The game was created in Sierra's SCI1, the Sierra Creative Interpreter, Version 1.[3] Wages of War marked the first game in the series to use the VGA graphics engine which would be used for the next game of the series. Instead of a text parser interface to control the hero, the use of the mouse to point and click was the main input device.

According to Corey Cole, Lori Cole was responsible for "90% of the design work" for Quest for Glory III, which she did while also supervising the VGA remake of Quest for Glory: So You Want to Be a Hero.[7]

Due to a programming oversight it is impossible to achieve a perfect score in Quest for Glory III. Also, due to an unforeseen glitch early in the game, it's possible to make the game unwinnable if the player misses a key event.

Corey Cole has stated that the game was developed with a budget of $750,000.[8]


The changes introduced in this installment of the video game series were met with mixed reactions by fans, particularly with respect to the point-and-click interface which replaced the text parser that earlier games in the series had used. It is regarded mostly as a pedestrian effort.[3]

Computer Gaming World stated that Quest for Glory III "offers perhaps the most exotic and intriguing backdrop" in the series, and praised the "sumptuous" VGA graphics and soundtrack. The magazine concluded that the game "is yet another excellent product from the creative characters at Sierra", and stated that the next game "will be tough to surpass the expectations generated by the excellence already found".[9] In 1993, Dragon gave the game 5 out of 5 stars.[10]

In 1994, PC Gamer US named Quest for Glory III as the 28th best computer game ever. The editors wrote, "With a tightly woven plot, terrific graphics, and an excellent soundtrack, Quest for Glory III is what adventurin' is all about."[11]

PC Mag's Neil J. Rubenking considered the game a "perfect blend" of roleplaying and adventure gaming, and appreciated the levity provided by the world's characters between the more tense moments of battle.[2]

Retrospective reviews[edit]

Michael Baker for RPGamer gave the game 3 out of 5 stars. He felt Wages of War "could have been much more involved and exciting than it actually was", and criticised the game's combat system. He also considered the VGA graphics to be less well utilised than the EGA graphics in the previous entry in the series.[4] Richard Cobbet of PC gamer considers the title "a bit of a filler of a game".[12]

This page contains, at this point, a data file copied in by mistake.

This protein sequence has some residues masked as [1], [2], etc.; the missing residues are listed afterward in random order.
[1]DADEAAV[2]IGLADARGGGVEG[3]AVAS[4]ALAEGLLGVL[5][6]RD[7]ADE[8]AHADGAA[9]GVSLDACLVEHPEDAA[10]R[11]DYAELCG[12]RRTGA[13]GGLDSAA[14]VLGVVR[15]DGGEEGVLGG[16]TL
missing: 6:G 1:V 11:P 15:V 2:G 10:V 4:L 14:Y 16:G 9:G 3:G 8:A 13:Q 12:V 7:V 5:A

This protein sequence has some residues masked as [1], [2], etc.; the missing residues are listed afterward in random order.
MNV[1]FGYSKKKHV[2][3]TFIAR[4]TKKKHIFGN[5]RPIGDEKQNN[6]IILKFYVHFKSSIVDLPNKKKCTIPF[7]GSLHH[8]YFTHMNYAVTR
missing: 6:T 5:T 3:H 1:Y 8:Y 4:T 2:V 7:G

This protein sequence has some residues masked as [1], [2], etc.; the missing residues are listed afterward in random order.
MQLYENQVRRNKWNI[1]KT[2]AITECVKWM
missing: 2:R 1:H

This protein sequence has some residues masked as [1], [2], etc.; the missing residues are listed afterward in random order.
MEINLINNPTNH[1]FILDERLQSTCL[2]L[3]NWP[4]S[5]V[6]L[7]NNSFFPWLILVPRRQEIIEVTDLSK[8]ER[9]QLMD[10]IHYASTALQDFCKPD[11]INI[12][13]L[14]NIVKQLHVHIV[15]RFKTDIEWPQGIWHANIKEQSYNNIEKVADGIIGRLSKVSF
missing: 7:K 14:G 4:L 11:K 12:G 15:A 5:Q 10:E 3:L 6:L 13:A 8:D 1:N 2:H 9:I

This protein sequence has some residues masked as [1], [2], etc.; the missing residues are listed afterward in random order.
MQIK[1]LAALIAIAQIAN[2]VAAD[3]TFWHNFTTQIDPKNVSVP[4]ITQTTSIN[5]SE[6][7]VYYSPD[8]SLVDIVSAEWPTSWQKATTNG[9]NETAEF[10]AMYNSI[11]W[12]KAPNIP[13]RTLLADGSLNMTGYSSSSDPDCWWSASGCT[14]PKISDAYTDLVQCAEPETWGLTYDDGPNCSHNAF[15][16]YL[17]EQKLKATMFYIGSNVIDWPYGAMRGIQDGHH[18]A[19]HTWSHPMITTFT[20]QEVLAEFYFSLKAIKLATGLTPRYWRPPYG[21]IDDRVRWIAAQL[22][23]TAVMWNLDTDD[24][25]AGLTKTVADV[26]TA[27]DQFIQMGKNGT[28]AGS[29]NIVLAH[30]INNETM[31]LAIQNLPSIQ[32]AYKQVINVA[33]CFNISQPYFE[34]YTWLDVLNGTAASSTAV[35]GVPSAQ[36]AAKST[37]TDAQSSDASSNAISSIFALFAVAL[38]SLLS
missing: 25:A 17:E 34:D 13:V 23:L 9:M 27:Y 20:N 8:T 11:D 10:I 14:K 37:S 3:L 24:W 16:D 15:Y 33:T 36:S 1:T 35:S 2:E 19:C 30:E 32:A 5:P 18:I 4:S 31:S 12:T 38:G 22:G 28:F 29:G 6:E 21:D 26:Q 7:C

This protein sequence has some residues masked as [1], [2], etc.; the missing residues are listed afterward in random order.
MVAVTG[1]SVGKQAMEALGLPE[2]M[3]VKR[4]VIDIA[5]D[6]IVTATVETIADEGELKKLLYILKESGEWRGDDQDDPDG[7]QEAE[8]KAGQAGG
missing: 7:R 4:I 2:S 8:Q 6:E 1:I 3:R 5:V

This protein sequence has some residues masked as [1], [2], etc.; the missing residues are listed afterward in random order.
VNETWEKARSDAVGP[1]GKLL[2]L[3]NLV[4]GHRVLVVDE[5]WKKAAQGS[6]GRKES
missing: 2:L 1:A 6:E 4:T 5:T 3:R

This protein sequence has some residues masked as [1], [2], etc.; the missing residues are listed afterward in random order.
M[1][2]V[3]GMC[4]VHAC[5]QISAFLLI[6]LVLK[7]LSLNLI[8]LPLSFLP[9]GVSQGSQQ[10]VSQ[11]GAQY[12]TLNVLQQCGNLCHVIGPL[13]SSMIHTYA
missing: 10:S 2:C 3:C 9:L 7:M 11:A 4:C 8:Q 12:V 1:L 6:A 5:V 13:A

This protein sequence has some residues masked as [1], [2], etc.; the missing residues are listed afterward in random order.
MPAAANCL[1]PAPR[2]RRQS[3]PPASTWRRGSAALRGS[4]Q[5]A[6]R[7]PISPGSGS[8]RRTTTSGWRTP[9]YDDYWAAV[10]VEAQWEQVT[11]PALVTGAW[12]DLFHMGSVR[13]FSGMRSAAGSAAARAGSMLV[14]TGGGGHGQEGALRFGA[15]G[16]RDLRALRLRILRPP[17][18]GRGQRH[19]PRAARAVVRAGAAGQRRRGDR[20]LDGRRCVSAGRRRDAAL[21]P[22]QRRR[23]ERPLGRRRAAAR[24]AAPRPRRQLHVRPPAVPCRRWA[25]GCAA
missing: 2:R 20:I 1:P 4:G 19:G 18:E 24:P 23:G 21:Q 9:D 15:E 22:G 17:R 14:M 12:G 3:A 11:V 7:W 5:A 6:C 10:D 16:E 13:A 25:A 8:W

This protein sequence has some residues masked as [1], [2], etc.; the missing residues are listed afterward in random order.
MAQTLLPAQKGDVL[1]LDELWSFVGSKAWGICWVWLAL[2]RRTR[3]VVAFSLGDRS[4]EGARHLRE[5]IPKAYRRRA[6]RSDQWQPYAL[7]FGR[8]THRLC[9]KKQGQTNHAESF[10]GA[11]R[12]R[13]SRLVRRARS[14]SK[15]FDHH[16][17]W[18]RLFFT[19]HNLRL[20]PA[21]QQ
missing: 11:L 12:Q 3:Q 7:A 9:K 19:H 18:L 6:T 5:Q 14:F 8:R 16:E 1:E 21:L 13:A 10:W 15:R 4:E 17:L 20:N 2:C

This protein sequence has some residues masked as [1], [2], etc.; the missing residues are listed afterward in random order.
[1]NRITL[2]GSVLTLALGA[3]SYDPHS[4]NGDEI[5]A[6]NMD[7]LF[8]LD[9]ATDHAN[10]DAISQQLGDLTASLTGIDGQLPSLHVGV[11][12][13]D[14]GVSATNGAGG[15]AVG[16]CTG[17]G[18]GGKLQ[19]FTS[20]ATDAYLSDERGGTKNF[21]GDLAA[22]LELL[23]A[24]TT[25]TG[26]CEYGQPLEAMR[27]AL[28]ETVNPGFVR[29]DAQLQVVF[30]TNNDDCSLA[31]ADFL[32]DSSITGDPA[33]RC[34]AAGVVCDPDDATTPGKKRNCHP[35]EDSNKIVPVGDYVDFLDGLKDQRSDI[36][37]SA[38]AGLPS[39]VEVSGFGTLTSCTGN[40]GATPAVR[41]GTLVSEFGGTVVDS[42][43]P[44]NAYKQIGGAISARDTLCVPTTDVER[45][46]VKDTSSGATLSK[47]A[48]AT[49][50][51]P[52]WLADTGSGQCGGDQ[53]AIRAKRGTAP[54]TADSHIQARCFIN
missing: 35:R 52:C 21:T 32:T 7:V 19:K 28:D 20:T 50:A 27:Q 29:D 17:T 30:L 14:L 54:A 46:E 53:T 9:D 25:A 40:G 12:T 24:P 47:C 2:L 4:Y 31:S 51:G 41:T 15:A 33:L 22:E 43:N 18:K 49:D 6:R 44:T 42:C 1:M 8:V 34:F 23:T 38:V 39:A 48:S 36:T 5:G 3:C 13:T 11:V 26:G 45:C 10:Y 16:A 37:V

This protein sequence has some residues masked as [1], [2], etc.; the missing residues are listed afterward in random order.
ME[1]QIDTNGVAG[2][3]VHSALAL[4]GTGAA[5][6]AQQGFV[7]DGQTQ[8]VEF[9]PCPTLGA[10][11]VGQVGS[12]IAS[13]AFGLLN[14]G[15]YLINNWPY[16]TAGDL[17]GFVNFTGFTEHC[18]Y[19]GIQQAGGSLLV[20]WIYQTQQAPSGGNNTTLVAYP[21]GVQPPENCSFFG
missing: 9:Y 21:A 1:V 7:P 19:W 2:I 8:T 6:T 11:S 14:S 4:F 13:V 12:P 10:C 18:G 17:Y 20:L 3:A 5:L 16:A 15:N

1. ^ Rayner, Don (September 8, 2003). "Lori Ann Cole". Adventure Classic Gaming. Retrieved February 1, 2012.
  2. ^ a b c d e Rubenking, Neil J. (12 January 1993). "Sierra On-Line's Quest for Glory III Blends Role Playing with Adventure". PC Mag. USA: Ziff Davis, Inc. Retrieved 12 August 2015.
  3. ^ a b c d Barton, Matt (2014). Dungeons and Desktops: The History of Computer Role-Playing Games. CRC Press. ISBN 9781439865248. Archived from the original on 30 May 2016. Retrieved 12 August 2015.
  4. ^ a b c Baker, Michael. "Quest for Glory III: Wages of War - Retroview". Retrieved 10 August 2015.
  5. ^ Stevens, Ryan (10 May 2012). "Razzle Dazzle Root Beer: Quest for Glory Lives!". Retrieved 11 August 2015.
  6. ^ Kaizer, Rowan. "The glory of Quest For Glory". Retrieved 11 August 2015.
  7. ^ Böke, Ingmar (9 November 2012). "Corey Cole: Recruiting for Hero-U: Rogue to Redemption interview". Retrieved 12 August 2015.
  8. ^ "RPG Codex Interview: Corey Cole on Quest for Glory and Hero-U (Now on Kickstarter!)". 19 October 2012. Retrieved 10 August 2015.
  9. ^ James, Jeff (January 1993). "Quest for Glory III". Computer Gaming World. p. 26. Retrieved July 5, 2014.
  10. ^ Lesser, Hartley; Lesser, Patricia & Lesser, Kirk (April 1993). "The Role of Computers" (PDF). Dragon. No. 192. pp. 59–60. Archived from the original (PDF) on March 19, 2015.
  11. ^ Staff (August 1994). "PC Gamer Top 40: The Best Games of All Time". PC Gamer US (3): 32–42.
  12. ^ Cobbett, Richard (9 June 2012). "Saturday Crapshoot: Quest For Glory 4 1/2". PC Gamer. Retrieved 12 August 2015.